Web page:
Post by polymath » July 15th, 2011, 5:04 pm

Cool, dios4vida, glad to be of service. Tap the polymath while you still can. I got notice of acceptance today for a new job, which will be twenty hours a week on top of my already bread and butter editing livelihood and nine classroom contact hours and forty hours homework and daily living activities and hobbies and ongoing independent writing investigations. No love interests, nor pets, nor plants, nor refrigerator science projects, nor social life to speak of, so it's not as time consuming a schedule as it seems. The job is a writing tutoring and technical support position paying as much per hour as my editing work. Three weeks away and counting down. Tick tock.
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Re: One more chapter to go...

Post by trixie » July 22nd, 2011, 1:48 pm

Congrats on the new job, Poly!

I have been lurking in on this discussion because I know I don't know enough to necessarily contribute above what's been said, but also because I know my WIP needs work with my "fade to black" scene.

I have my MC passing out and the bad guy getting away. At the time, that was my way of leaving the chapter on a cliffhanger, enticing the reader to keep reading. At the start of the next chapter, I have a double faux pas. 1) My MC awakes from a dream, and 2) TWO WEEKS have passed since the climactic event! Oy vey!

Thanks for this thread and the discussion. Something nagged at my brain with that transition and now I have a better idea of what it is and how to fix it.

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Re: One more chapter to go...

Post by dios4vida » July 22nd, 2011, 1:59 pm

trixie wrote:I have my MC passing out and the bad guy getting away. At the time, that was my way of leaving the chapter on a cliffhanger, enticing the reader to keep reading. At the start of the next chapter, I have a double faux pas. 1) My MC awakes from a dream, and 2) TWO WEEKS have passed since the climactic event! Oy vey!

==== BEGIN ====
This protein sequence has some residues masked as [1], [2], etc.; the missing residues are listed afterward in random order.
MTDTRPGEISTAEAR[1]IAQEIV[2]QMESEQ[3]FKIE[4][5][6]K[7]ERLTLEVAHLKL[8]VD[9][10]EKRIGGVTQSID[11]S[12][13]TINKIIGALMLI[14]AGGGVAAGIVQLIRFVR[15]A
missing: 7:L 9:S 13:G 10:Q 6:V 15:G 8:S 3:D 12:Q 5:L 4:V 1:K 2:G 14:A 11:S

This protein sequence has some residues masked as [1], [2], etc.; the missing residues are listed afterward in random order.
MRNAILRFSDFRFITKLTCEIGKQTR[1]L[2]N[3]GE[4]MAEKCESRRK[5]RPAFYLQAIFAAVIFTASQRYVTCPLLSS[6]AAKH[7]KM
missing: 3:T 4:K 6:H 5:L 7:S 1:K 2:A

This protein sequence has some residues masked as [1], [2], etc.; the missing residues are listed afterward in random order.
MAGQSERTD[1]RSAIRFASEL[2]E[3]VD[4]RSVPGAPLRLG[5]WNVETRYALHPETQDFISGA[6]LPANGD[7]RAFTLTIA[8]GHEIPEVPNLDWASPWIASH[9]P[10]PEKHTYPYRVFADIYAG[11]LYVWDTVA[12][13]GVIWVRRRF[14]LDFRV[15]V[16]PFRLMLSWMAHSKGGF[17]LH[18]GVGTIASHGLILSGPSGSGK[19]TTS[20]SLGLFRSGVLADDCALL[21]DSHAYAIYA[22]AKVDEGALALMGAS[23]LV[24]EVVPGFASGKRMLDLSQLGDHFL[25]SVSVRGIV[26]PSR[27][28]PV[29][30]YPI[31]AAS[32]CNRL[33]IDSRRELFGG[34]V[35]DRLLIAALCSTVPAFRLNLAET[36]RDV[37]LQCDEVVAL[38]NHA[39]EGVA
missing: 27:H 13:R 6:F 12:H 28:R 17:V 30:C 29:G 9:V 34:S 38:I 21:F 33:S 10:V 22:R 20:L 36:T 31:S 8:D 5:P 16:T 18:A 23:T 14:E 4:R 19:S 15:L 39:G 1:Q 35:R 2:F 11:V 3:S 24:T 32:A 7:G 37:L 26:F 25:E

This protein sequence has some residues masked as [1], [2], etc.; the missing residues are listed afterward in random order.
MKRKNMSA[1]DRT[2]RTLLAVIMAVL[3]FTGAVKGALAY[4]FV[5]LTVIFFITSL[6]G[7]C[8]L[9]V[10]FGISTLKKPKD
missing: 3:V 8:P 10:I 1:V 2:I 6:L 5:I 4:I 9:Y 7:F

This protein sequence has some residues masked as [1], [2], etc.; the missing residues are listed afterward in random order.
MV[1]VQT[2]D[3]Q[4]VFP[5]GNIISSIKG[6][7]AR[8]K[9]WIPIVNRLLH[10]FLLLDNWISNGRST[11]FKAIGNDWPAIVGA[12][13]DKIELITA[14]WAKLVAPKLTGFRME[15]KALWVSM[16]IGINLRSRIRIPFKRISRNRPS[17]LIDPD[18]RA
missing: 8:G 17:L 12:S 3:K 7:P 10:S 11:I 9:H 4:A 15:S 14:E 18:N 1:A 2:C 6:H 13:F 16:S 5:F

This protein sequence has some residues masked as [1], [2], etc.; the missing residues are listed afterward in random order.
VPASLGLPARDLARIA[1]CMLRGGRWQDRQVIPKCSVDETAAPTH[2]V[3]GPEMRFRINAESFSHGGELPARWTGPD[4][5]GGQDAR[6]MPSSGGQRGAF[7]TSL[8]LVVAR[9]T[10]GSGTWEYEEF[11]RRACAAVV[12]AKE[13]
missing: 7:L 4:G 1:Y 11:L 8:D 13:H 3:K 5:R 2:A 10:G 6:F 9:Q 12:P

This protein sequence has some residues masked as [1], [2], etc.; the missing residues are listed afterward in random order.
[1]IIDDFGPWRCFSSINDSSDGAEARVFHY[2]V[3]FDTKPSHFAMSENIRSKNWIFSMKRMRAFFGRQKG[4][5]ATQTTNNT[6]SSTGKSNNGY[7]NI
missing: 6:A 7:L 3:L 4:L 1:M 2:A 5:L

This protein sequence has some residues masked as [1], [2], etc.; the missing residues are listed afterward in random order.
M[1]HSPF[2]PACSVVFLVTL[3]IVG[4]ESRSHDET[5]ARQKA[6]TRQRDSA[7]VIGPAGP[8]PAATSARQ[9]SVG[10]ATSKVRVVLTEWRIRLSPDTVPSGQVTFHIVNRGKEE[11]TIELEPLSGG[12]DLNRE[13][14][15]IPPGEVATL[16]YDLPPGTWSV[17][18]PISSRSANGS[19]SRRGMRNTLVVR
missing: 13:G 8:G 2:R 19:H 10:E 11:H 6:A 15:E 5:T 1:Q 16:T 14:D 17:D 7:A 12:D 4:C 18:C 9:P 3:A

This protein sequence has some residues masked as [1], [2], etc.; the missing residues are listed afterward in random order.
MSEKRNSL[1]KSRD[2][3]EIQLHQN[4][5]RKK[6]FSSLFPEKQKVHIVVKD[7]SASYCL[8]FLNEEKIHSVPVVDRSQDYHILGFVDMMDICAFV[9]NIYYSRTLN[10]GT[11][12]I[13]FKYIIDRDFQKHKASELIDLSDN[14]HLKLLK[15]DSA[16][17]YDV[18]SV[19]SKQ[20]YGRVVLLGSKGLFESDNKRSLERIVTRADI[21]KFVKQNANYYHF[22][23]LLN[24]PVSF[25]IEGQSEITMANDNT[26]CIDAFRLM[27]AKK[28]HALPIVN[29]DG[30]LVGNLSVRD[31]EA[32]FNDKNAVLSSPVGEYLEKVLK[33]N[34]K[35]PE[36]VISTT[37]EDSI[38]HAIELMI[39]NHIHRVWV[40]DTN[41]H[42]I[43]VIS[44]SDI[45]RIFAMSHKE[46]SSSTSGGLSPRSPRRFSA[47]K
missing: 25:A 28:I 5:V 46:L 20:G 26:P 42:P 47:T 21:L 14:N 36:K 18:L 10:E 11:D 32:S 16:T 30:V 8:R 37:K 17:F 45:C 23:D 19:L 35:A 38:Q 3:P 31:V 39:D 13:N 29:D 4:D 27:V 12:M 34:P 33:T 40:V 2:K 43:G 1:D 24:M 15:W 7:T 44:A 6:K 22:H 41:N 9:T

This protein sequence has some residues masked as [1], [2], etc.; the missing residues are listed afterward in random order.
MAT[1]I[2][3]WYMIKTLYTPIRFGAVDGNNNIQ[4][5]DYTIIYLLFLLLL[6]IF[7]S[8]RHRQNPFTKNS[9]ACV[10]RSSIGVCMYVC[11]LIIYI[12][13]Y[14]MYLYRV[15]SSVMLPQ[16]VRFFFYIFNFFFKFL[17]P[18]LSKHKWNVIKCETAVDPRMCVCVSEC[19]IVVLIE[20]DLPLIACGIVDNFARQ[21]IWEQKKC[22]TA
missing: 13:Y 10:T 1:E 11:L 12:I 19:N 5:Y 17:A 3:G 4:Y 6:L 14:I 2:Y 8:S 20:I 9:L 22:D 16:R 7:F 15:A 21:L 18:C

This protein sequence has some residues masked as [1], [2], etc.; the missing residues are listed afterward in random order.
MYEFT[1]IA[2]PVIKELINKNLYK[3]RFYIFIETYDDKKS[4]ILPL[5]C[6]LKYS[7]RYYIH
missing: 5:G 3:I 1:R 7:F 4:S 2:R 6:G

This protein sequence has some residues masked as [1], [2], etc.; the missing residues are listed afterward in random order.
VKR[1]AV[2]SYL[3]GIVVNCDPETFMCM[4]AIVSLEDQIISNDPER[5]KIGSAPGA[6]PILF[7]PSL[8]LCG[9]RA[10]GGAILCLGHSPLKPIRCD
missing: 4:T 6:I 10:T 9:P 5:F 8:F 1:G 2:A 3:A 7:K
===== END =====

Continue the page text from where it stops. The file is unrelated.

Thanks for this thread and the discussion. Something nagged at my brain with that transition and now I have a better idea of what it is and how to fix it.
I'm with you, trixie. I've been reading this thread going "ouch, yeah, I do that" and "oh crap, I thought doing that was such a good idea!" and all of that stuff. I discovered that in my current WIP I have not just one, but THREE fade-to-black, MC passes out scenes. I'd entertained thoughts of an epilogue with a wedding scene. And the beginning is a wake-up scene. I didn't think it was but yeah, going back, he's woken up right at the beginning. Oy vey, indeed.

Chalk those up on the "rookie mistakes committed" list, along with the dreaded "mirror" scene and several dream-sequences, fade-to-black unconsciousness times, and a reactive protaganist. Among others. (Thankfully not all in the same WIP.)

Good thing we can always rewrite, right?
Brenda :)

Inspiration isn't about the muse. Inspiration is working until something clicks. ~Brandon Sanderson

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Re: One more chapter to go...

Post by polymath » July 22nd, 2011, 3:57 pm

trixie wrote:Congrats on the new job, Poly!

I have been lurking in on this discussion because I know I don't know enough to necessarily contribute above what's been said, but also because I know my WIP needs work with my "fade to black" scene.

I have my MC passing out and the bad guy getting away. At the time, that was my way of leaving the chapter on a cliffhanger, enticing the reader to keep reading. At the start of the next chapter, I have a double faux pas. 1) My MC awakes from a dream, and 2) TWO WEEKS have passed since the climactic event! Oy vey!

Thanks for this thread and the discussion. Something nagged at my brain with that transition and now I have a better idea of what it is and how to fix it.
Thanks, trixie. It promises to be a challenging and rewarding experience. Today, I got pressed for taking another position, intern for a prestigious literary journal, same pay, same hours, better curriculum vitae credits. I'll probably go for it if they'll have me, and drop the tech support job. I'm facing the realization I'd cop out by staying with that comparatively easy job and missing the opportunity to sink my teeth into a career building job. That would fulfill my mutual vocational goals, teaching, editing, publishing, and writing. I'm not quiting my day job slogs until I'm sure my writing will fulfill my needs and wants.

Cliffhangers are dicey propositions. They've been done to death, done artlessly with junk fiction, still being done on trash reality TV shows, game shows, talent shows, yada, yada. Studying on how J.K. Rowling persistently left open cliffhanger endings with the Potter saga gave me valuable insight into installment franchises. Potter resolves each installment's main dramatic complication in the final outcome of each installment; meanwhile, building on and leaving open the larger overarcing dramatic complication that carries the entire saga, that of Voldemort's nemesis, which, in turn, is finalized in the final installment.